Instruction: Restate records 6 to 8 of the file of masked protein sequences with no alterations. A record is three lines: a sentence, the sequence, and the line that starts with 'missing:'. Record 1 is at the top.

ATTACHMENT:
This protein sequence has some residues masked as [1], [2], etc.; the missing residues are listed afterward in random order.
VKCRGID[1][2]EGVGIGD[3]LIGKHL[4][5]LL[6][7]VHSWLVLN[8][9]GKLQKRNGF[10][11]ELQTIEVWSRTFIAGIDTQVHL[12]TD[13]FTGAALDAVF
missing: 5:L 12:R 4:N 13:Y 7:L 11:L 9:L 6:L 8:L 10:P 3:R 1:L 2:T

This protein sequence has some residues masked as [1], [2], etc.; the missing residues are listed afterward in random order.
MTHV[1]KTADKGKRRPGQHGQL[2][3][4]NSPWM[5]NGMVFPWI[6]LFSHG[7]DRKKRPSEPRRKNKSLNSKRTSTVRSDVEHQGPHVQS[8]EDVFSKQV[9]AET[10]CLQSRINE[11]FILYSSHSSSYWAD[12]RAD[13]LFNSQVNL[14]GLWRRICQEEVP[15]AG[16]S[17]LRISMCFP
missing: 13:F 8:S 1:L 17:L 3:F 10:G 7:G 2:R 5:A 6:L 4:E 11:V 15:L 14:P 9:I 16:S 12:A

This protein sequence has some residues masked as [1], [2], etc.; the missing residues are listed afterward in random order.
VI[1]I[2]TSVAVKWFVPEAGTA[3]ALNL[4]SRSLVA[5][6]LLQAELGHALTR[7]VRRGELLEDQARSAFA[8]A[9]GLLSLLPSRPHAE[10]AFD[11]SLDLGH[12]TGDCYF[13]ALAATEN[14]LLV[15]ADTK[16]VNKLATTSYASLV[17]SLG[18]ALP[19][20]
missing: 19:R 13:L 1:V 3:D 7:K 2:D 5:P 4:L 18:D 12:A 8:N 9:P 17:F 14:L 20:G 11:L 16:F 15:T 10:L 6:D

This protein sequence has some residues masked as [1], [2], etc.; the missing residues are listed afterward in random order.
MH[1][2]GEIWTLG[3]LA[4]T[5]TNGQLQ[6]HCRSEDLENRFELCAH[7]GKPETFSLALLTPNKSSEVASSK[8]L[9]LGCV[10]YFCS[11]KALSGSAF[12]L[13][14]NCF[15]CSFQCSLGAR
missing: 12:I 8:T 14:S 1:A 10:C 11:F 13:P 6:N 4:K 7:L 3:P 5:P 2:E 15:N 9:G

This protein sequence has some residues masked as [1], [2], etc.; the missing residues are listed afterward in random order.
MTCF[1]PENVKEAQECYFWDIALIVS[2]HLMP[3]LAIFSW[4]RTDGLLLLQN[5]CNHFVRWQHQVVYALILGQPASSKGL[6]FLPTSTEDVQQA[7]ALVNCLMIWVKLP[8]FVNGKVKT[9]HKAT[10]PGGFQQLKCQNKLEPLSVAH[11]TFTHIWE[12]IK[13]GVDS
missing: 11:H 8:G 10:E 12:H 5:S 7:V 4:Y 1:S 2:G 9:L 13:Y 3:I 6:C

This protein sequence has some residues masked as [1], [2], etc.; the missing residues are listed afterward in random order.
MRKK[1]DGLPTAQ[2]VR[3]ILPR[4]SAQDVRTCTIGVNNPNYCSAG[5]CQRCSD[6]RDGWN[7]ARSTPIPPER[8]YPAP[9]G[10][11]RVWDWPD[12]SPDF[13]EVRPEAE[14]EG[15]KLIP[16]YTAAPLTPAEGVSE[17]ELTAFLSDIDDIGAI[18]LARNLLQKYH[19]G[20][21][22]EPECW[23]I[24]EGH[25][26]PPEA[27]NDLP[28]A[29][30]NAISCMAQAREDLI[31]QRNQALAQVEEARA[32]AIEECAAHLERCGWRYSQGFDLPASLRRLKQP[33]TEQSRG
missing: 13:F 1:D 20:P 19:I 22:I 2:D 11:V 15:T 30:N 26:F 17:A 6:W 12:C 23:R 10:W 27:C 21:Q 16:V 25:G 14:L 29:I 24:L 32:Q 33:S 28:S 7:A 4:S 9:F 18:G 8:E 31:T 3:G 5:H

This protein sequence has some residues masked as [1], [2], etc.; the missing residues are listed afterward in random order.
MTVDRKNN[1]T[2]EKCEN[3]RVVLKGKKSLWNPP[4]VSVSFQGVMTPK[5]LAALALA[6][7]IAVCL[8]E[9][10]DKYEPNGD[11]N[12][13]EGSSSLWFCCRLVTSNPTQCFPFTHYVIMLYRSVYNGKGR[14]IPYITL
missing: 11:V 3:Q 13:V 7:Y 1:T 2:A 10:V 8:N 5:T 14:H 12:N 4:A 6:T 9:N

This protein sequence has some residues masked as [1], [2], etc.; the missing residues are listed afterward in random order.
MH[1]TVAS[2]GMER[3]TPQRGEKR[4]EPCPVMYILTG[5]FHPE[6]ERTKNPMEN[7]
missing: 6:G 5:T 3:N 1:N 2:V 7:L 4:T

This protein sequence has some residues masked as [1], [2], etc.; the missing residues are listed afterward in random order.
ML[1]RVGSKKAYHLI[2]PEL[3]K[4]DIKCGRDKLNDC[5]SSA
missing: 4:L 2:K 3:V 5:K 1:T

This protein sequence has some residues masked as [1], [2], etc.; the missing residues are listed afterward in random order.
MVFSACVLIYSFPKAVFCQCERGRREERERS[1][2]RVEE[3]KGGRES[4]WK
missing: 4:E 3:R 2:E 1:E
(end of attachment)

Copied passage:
This protein sequence has some residues masked as [1], [2], etc.; the missing residues are listed afterward in random order.
MRKK[1]DGLPTAQ[2]VR[3]ILPR[4]SAQDVRTCTIGVNNPNYCSAG[5]CQRCSD[6]RDGWN[7]ARSTPIPPER[8]YPAP[9]G[10][11]RVWDWPD[12]SPDF[13]EVRPEAE[14]EG[15]KLIP[16]YTAAPLTPAEGVSE[17]ELTAFLSDIDDIGAI[18]LARNLLQKYH[19]G[20][21][22]EPECW[23]I[24]EGH[25][26]PPEA[27]NDLP[28]A[29][30]NAISCMAQAREDLI[31]QRNQALAQVEEARA[32]AIEECAAHLERCGWRYSQGFDLPASLRRLKQP[33]TEQSRG
missing: 13:F 1:D 20:P 19:I 22:I 2:D 11:V 15:T 30:N 26:F 17:A 6:W 12:C 23:R 10:W 27:C 21:Q 16:V 25:G 14:L 29:I 24:L 32:Q 33:S 28:S 7:A 4:S 9:F 18:G 8:E 31:T 3:G 5:H

This protein sequence has some residues masked as [1], [2], etc.; the missing residues are listed afterward in random order.
MTVDRKNN[1]T[2]EKCEN[3]RVVLKGKKSLWNPP[4]VSVSFQGVMTPK[5]LAALALA[6][7]IAVCL[8]E[9][10]DKYEPNGD[11]N[12][13]EGSSSLWFCCRLVTSNPTQCFPFTHYVIMLYRSVYNGKGR[14]IPYITL
missing: 11:V 3:Q 13:V 7:Y 1:T 2:A 10:V 8:N 5:T 14:H 12:N 4:A 6:T 9:N

This protein sequence has some residues masked as [1], [2], etc.; the missing residues are listed afterward in random order.
MH[1]TVAS[2]GMER[3]TPQRGEKR[4]EPCPVMYILTG[5]FHPE[6]ERTKNPMEN[7]
missing: 6:G 5:T 3:N 1:N 2:V 7:L 4:T